Ear Infections Can Lower IQ Scores

by Gabriella Visani
The difference between an IQ score of 118 and an IQ score of 185 is profound. The difference is even more profound when the children are siblings and both have characteristics that indicate they are profoundly gifted. The developmental history of the particular siblings in this case revealed that the 67-point discrepancy was likely caused by the incidence of chronic ear infections (otitis media) in one of the siblings. The girl, who achieved an IQ score of 185, had never had an ear infection, whereas her brother, who achieved an IQ score of 118, had suffered 32-48 bouts of otitis media (Silverman, 2002).  
Gifted Development Center has collected more information and conducted more research about ear infections in the gifted in the last 37 years than any other agency. In their first study, published 30 years ago, they discovered that 75 percent of the children who tested below the gifted range but fit the criteria for giftedness and auditory processing deficits had chronic ear infections (Silverman, Chitwood & Waters, 1986). Evaluations revealed a mean difference of 20 IQ points between those siblings who had chronic ear infections and their siblings who had not suffered from ear infections. 
A child’s attainment of a lower IQ score due to being plagued by otitis media is significant in two major ways. The first is the impact of ear infections on the child’s cognition and information processing. Lower IQ scores are often accompanied by underachievement; both are the result of the auditory channel being blocked during the critical period of a child’s development. When the auditory channel is blocked, left-hemispheric skills may lag behind and right-hemispheric abilities tend to flourish. As a consequence, the child’s abilities as a “visual-spatial learner,” a term coined by Dr. Linda Silverman and explored in-depth in Upside-Down Brilliance: The Visual Spatial Learner, are strengthened. The damaging effect of chronic otitis media on IQ scores is invisible in studies of children of average intelligence. This difference emerges in IQ scores of the gifted because it takes so few items to place in the gifted range. If a gifted child misses all of the auditory items on the test, his or her IQ score will be pulled down dramatically (Silverman, 1986;1996).
Additionally, a depressed IQ score can drastically affect the expectations of teachers and parents, lead the twice-exceptional child to have a poor self-concept, and limit the support available to actualize his or her potential. A child with above average abilities who has a low IQ score will be treated as if he or she has low intelligence. This treatment can destroy the creative potential of a highly gifted child.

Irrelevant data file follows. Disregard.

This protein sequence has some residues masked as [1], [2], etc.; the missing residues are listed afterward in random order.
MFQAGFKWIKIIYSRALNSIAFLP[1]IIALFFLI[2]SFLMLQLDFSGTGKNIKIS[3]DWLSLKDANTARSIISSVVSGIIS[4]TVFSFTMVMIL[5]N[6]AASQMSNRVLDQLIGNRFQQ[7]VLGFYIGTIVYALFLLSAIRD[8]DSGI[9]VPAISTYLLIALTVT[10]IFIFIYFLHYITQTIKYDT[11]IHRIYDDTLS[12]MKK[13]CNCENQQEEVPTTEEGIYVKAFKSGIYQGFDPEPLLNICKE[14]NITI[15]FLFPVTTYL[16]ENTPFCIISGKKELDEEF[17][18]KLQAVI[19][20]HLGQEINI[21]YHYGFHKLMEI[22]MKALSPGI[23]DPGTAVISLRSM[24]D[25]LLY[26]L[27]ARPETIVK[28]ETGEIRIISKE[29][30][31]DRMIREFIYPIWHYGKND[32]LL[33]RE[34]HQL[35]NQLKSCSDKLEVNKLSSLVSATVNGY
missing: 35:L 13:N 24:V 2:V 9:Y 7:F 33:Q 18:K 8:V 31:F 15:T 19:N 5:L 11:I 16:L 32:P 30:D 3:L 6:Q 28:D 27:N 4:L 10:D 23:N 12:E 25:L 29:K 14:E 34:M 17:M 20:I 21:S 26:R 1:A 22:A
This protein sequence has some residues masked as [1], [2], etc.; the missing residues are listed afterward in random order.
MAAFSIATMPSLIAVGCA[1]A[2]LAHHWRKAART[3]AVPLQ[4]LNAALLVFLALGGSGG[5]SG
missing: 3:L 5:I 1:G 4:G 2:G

Medical researchers who study otitis media do not collect IQ information, as IQ is not currently viewed as a variable that might skew their data. Pediatricians do not consider the impact ear infections may have on a child’s IQ and may simply prescribe antibiotics, although middle ear effusion can last longer and cause more damage with increased usage of antibiotics (Silverman, 2002). Although Dr. Silverman’s findings are consistently confirmed by audiologists and by the developmental histories of hundreds of children, funding for research in this area is non-existent. The vast majority of medical and psychological practitioners have not recognized the link between chronic otitis media and lower IQ scores. More funding is vitally necessary to support the cutting-edge research Gifted Development Center is conducting, as advancements in this area could unlock the hidden talents and incredible potential of twice-exceptional learners with auditory processing deficits and be life changing for these individuals. 
For more information about this research, the following resources might be helpful. 
Silverman, L. K. (1986). An interview with Elizabeth Hagen:  Giftedness, intelligence and the new Stanford-Binet.  Roeper
Review, 8, 168-171.
Silverman, L. K. (1989). Invisible gifts; invisible handicaps. Roeper Review, 12(1), 37-42. Reprinted in Gifted, Issue No. 82, 1994
(April), pp. 7-11, 20. Reprinted in A Jacob & G. Barnsley (Eds.). (1996).  Gifted children:  The challenge continues (pp. 193-205).  Strathfield, NSW, Australia:  New South Wales Association for Gifted and Talented Children.
Silverman, L.. K. (1995).  Lost IQ points:  The brighter the child, the greater the loss.  In D.J. Lim, C.D. Bluestone, M.
Casselbrant, J.O. Klein, & P.L. Ogra (Eds.), Proceedings of the Sixth International Symposium on Recent Advances in Otitis Media (pp. 342-346).  Hamilton, Ontario:  B.C. Decker.  (Symposium, Fort Lauderdale, Florida, June 8, 1995.)
Silverman, L. K. (2002). Upside-down brilliance: The visual-spatial learner. Denver, CO: DeLeon.
Silverman, L. K., Chitwood, D. G., & Waters, J. L. (1986). Young gifted children: Can parents identify giftedness? Topics In Early
Childhood Special Education, 6(1), 23-38. doi:10.1177/027112148600600106
Gabriella Visani is the new Communications Coordinator for the Gifted Development Center. She is an undergraduate student pursuing her Bachelor’s degree in Psychology with a concentration in Mind, Brain and Behavior at Colorado State University. 
Her experiences range from working as an intern evaluating children at the Neurodevelopmental and Behavioral Pediatrics Clinic at Children’s Hospital to facilitating social skills groups for children with Autism and other developmental disorders. Anything that involves allowing children the opportunity to grow and be enriched is part of her passion. 
As a child, Gabriella was assessed by the Gifted Development Center and knows firsthand the incredible impact the GDC’s work can have not only on the life of the gifted individual but also on the lives of their families and others around them.